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A Texas death-row inmate was executed Tuesday night after the Supreme Court rejected claims that the man was too mentally impaired to qualify for capital punishment.
Marvin Wilson, 54, was convicted of a 1992 murder of a police informant. His defense lawyers argued that his low IQ made him ineligible for capital punishment, the Associated Press reports. In 2004, Wilson tested at an IQ of 61; the generally accepted threshold for minimum competency is 70. State attorneys argued successfully to the lower courts that the IQ test didn't reflect other assessments of Wilson's mental competency.
The Supreme Court rejected his stay of execution request on Tuesday evening, clearing the way for his death by lethal injection.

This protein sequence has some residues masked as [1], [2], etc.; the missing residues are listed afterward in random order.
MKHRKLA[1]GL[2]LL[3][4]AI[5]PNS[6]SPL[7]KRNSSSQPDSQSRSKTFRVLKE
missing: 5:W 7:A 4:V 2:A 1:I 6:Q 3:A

The high court barred executions of mentally impaired inmates in 2002, as the BBC explains, but left the definition of mental impairment up to the states. Texas' requirements include a reliance on a subjective assessment of the convict's behavior and level of functioning along with an IQ test to prove incompetency. The state, arguing for Wilson's eligibility for the death penalty, claimed that Wilson showed "inventiveness, drive and leadership" in carrying out the murder of the informant.